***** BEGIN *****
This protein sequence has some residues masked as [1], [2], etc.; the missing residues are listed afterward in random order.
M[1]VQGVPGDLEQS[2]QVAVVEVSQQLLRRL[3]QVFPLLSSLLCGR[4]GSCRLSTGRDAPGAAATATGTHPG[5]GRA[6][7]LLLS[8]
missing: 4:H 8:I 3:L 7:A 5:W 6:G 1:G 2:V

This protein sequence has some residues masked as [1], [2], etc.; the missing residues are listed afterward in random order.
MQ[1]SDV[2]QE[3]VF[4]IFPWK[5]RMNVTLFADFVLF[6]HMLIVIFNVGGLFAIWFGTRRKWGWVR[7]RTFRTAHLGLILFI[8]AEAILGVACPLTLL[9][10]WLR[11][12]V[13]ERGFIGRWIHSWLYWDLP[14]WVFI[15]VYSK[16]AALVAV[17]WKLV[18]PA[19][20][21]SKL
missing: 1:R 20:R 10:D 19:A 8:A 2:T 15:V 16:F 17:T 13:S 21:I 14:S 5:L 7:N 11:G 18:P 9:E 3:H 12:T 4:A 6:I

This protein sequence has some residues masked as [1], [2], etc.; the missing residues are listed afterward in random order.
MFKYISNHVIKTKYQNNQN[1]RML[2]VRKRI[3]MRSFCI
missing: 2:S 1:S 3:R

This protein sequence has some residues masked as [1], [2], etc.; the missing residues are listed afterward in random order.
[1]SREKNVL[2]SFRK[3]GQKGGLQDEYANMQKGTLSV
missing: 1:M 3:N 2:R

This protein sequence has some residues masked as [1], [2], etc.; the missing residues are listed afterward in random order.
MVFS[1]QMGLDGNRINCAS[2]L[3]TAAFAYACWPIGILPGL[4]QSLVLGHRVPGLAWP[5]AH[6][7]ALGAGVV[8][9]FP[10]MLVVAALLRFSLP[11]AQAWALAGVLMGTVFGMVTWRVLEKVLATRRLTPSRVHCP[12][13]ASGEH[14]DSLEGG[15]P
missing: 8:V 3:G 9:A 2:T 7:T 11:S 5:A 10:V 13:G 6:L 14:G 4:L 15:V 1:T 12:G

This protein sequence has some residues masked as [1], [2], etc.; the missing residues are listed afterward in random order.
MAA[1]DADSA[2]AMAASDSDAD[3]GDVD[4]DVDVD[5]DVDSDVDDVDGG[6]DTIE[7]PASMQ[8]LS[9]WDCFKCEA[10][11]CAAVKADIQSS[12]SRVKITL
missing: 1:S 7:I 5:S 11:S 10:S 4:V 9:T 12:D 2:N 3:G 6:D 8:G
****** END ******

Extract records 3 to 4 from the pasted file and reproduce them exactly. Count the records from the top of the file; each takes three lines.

This protein sequence has some residues masked as [1], [2], etc.; the missing residues are listed afterward in random order.
MFKYISNHVIKTKYQNNQN[1]RML[2]VRKRI[3]MRSFCI
missing: 2:S 1:S 3:R

This protein sequence has some residues masked as [1], [2], etc.; the missing residues are listed afterward in random order.
[1]SREKNVL[2]SFRK[3]GQKGGLQDEYANMQKGTLSV
missing: 1:M 3:N 2:R